The next definition Plato proposes supposes that knowledge is something stored in our mind in form of images: experience of things leaves traces in our mind, like impressions in a piece of wax or like birds flying in aviary. This suggestion would make it possible to use knowledge of a thing even when we did not perceive it: we would just have to drag it from our memory. The trouble is how to account for occasions when we have false beliefs: we might have false thoughts flying in our head in addition to true thoughts. The problem is actually solved in a later dialogue Sophist, where Plato has noticed that our mind does not store just images, but also opinions in the form of statements. Statements always speak of something – this something is usually designated by a noun – and they say something of this issue - in verbs and adjectives. Such statements can then be obviously wrong: we could have said something of an issue, although the issue should not be characterised in that manner.

Although the problem of false opinions would have been solved thus, the idea of mere true opinions as knowledge would not be sufficient. Even a clever rhetorician could put thoughts and even correct thoughts in our head, but even after listening to her we wouldn't necessarily have true knowledge instead of mere opinions.

Knowledge is thus not completely characterised by being a true belief: something more must be added to the definition. Plato considers several emendations without finding a suitable answer. Clearly a mere ability to state one's thoughts verbally does not yet make them knowledge, because we can as well state mere opinions. A plausible suggestion according to Plato is that knowledge requires a capacity to tell what a thing consists of: e.g. we know a machine, when we can tell how it has been constructed. More generally we know something when we can define it, that is, when we can explain it through simpler terms: e.g. triangle is a figure consisting of three straight lines. The problem is that we couldn't then know anything of the final pieces of analysis, because they wouldn't consist of anything: knowledge would be based on unknowledge. Plato finally suggests that perhaps a mere capacity to recognise something would be sufficient to make our thoughts of something knowledge: indeed, we do say that we know a person, if we can recognise her among a crowd. Then again, even this suggestion seems insufficient, because we appear to need such capacity of recognition even for having thoughts: I cannot think Mark, if I can't separate him from other persons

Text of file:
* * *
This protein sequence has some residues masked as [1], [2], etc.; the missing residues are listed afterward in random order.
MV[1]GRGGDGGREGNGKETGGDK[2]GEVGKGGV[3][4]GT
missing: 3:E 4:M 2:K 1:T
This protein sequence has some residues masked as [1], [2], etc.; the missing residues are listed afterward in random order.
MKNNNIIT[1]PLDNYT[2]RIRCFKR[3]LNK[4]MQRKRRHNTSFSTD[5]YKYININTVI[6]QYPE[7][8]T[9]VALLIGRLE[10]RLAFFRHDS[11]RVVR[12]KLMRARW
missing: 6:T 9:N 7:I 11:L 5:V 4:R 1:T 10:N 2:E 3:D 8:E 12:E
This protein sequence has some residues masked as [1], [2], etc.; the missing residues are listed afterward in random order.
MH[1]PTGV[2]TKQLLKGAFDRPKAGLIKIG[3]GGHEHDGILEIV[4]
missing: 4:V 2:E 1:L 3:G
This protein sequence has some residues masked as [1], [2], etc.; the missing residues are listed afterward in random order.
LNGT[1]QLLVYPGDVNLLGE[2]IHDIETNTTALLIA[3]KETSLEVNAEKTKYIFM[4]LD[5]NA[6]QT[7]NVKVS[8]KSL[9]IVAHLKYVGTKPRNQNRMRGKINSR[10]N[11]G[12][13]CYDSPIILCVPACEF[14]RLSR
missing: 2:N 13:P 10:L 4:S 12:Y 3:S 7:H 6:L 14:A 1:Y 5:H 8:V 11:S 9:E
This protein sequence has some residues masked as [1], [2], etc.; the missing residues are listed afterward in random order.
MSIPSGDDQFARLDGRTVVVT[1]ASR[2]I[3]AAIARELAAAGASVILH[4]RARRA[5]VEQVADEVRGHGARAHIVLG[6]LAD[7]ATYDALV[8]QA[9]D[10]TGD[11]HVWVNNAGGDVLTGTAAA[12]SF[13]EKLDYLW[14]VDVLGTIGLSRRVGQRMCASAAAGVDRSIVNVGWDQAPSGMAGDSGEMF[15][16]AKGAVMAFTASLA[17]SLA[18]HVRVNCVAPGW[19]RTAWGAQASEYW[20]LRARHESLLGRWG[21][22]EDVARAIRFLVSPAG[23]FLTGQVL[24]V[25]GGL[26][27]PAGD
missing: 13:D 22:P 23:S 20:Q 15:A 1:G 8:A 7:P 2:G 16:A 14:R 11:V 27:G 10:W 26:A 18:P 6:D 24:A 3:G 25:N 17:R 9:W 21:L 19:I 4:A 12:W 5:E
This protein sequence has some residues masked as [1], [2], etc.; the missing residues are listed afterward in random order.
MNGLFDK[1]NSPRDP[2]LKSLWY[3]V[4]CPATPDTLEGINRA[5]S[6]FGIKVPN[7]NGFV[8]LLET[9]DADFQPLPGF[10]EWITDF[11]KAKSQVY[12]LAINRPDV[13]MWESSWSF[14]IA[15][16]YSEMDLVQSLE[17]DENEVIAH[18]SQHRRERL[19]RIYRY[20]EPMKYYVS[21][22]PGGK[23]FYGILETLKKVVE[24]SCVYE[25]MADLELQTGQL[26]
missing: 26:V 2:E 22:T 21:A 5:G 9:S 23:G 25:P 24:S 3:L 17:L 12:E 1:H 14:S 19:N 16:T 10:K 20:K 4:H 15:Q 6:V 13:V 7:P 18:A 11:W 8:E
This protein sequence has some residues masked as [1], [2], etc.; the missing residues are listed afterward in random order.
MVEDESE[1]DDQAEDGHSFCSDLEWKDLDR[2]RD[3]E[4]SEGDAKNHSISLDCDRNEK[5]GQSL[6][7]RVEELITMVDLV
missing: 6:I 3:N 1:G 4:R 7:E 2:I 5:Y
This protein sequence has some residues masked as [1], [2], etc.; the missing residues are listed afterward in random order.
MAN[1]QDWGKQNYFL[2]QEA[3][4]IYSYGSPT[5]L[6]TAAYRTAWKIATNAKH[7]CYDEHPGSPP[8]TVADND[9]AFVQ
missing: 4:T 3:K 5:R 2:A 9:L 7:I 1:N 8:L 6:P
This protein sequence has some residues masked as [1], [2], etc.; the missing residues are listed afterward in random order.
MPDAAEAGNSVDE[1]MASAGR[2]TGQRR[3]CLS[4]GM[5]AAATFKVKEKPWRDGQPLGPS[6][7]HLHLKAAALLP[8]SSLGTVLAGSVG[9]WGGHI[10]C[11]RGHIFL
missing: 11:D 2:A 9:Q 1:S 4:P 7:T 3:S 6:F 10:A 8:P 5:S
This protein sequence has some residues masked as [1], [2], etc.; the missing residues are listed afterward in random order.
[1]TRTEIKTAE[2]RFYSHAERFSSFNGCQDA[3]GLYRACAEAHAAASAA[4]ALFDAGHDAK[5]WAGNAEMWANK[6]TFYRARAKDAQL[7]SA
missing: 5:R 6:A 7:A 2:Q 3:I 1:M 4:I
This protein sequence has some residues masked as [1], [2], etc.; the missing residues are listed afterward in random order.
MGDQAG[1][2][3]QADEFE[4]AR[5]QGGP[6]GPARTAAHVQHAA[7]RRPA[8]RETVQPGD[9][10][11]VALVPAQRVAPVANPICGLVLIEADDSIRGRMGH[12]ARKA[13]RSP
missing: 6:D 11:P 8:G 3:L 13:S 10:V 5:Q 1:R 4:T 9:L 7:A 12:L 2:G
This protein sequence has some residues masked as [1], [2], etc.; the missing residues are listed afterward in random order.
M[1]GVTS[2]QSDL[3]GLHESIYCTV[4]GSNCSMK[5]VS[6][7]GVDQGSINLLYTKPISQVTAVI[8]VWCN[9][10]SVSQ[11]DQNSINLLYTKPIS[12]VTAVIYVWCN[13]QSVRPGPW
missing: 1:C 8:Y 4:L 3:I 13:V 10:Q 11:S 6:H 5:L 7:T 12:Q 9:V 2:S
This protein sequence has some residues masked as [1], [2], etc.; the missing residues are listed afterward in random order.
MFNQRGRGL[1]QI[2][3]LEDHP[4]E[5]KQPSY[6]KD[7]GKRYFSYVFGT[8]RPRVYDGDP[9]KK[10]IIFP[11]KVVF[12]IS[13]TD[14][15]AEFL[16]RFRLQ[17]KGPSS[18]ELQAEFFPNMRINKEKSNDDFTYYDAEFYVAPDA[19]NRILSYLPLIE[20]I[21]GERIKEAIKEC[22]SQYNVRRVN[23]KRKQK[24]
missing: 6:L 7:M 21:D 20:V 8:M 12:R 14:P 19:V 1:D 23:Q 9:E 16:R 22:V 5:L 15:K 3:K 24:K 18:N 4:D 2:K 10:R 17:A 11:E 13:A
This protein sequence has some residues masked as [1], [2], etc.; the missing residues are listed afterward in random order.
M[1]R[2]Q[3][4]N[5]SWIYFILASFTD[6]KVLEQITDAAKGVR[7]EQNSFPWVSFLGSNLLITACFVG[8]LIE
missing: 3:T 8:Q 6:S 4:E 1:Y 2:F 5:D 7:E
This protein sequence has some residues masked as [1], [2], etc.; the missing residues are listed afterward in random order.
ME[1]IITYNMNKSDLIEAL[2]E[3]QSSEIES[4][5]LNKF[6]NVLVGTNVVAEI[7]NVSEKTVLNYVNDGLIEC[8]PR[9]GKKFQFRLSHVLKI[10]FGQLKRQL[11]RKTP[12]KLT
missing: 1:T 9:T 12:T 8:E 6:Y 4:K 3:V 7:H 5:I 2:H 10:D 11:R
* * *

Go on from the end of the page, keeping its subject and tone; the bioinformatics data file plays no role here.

Although Theatetus thus ends with a negative conclusion, the investigation was not in vain. It appears that at least the knowledge of complex or analysable entities involves essentially the capacity to define or analyse them. Hence, Plato suggests in his later dialogues a more systematic manner of defining things, while in earlier dialogues he had merely just tested any definitions that happened to be available. This new method works by making constant divisions: for instance, all living things are either plants or animals and humans belong to the latter kind etc. This method is still not a sure way to make correct definitions – these definitions need still to be tested – but at least it results in more correct definitions than a mere haphazard invention. Thus, in later dialogues Plato defines in this way sophist as a sort of imitator, who fakes knowledge, although he does not have actual knowledge; similarly, a statesman is defined as a sort of herdsman of humans who uses the talents of other professionals to care for the best of society. This method was clearly of great importance to Plato's pupils also. Indeed, Plato's successor, his relative Speusippus, equated knowledge of a thing with the capacity to place it in its proper place in a classification of all things: thus, knowledge of something presupposed for Speusippus a knowledge of everything.